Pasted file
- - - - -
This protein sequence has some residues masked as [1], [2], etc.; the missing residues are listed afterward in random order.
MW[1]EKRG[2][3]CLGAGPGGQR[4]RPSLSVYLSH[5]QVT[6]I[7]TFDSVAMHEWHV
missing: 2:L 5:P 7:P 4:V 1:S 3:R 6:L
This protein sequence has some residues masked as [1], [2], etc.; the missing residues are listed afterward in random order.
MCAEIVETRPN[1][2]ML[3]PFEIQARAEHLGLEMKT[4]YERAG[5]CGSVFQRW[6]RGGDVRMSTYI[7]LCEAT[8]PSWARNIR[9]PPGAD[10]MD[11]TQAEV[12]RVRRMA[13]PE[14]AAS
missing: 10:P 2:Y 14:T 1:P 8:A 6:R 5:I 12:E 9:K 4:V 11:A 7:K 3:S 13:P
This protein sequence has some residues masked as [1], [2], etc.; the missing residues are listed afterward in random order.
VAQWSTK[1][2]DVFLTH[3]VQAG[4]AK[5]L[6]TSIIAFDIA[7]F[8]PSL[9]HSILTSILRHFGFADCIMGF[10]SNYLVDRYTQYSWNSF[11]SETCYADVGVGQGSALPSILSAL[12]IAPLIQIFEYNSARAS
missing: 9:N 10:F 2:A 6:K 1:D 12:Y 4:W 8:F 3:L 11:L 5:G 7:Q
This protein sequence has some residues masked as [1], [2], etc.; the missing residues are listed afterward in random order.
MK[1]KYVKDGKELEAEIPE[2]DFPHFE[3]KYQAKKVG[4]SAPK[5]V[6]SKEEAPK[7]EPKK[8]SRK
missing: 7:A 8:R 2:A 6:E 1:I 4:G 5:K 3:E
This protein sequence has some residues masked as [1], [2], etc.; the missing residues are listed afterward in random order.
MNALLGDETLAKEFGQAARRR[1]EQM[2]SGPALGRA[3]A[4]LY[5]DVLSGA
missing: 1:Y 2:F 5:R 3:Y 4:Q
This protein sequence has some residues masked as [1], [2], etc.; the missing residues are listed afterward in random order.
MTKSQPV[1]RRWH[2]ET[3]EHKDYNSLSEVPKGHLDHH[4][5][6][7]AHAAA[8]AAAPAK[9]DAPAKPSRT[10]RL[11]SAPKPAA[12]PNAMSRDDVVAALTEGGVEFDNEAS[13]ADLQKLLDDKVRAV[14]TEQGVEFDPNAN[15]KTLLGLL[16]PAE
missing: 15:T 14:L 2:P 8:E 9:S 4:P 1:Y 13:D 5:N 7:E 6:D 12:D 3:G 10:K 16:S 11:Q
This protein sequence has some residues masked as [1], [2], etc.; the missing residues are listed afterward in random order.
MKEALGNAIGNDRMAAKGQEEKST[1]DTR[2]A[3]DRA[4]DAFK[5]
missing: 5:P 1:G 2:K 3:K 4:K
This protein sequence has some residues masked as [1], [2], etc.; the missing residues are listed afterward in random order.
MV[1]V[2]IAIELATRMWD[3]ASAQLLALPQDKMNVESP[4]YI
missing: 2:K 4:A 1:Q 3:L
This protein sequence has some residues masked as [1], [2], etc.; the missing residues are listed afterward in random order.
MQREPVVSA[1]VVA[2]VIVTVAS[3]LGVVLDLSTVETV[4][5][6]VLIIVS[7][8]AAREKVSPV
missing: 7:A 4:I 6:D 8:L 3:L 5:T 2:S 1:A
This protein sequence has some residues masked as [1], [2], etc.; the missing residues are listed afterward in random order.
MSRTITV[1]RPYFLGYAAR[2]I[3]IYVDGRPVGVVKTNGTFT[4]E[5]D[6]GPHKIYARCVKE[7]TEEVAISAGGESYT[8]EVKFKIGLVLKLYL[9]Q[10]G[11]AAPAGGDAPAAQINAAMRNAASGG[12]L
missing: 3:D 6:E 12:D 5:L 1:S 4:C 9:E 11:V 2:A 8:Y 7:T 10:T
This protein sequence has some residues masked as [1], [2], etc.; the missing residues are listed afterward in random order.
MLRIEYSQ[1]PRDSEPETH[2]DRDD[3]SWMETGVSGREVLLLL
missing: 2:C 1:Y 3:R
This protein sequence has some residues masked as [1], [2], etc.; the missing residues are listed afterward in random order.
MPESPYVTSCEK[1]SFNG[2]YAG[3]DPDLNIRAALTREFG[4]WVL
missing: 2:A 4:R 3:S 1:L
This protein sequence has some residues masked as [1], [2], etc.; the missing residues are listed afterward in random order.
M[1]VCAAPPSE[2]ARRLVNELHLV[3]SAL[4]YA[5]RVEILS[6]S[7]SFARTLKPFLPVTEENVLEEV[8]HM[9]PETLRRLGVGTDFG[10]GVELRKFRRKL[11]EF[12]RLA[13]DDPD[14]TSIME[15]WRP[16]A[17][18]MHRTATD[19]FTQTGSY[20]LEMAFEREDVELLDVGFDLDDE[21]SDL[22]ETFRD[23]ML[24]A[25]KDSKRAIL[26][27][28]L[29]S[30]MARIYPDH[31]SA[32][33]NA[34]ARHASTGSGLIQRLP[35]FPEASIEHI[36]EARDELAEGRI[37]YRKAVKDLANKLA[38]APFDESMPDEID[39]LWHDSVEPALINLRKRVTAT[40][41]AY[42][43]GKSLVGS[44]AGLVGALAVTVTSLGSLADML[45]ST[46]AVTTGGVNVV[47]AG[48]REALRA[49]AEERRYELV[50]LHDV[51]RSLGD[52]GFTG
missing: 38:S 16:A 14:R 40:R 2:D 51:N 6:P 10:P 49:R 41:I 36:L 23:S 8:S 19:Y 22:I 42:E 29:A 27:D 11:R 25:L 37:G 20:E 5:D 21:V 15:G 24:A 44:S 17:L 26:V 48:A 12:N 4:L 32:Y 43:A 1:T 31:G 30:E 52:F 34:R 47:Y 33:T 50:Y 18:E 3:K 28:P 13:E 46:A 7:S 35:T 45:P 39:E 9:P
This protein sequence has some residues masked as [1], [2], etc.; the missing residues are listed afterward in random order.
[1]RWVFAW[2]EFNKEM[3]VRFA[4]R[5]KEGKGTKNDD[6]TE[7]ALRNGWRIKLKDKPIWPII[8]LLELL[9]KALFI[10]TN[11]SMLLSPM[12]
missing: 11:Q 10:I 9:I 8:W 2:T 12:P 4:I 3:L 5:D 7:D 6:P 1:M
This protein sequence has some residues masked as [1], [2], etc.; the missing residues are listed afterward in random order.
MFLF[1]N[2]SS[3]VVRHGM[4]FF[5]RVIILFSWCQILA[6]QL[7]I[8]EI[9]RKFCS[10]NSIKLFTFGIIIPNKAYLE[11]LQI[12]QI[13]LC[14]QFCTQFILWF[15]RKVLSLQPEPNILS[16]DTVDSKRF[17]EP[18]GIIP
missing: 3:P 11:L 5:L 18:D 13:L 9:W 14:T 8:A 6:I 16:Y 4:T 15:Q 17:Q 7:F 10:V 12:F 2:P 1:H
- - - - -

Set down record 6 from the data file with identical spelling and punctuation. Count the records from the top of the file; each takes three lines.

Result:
This protein sequence has some residues masked as [1], [2], etc.; the missing residues are listed afterward in random order.
MTKSQPV[1]RRWH[2]ET[3]EHKDYNSLSEVPKGHLDHH[4][5][6][7]AHAAA[8]AAAPAK[9]DAPAKPSRT[10]RL[11]SAPKPAA[12]PNAMSRDDVVAALTEGGVEFDNEAS[13]ADLQKLLDDKVRAV[14]TEQGVEFDPNAN[15]KTLLGLL[16]PAE
missing: 15:T 14:L 2:P 8:E 9:S 4:P 1:Y 13:D 5:N 7:E 6:D 12:D 3:G 10:K 16:S 11:Q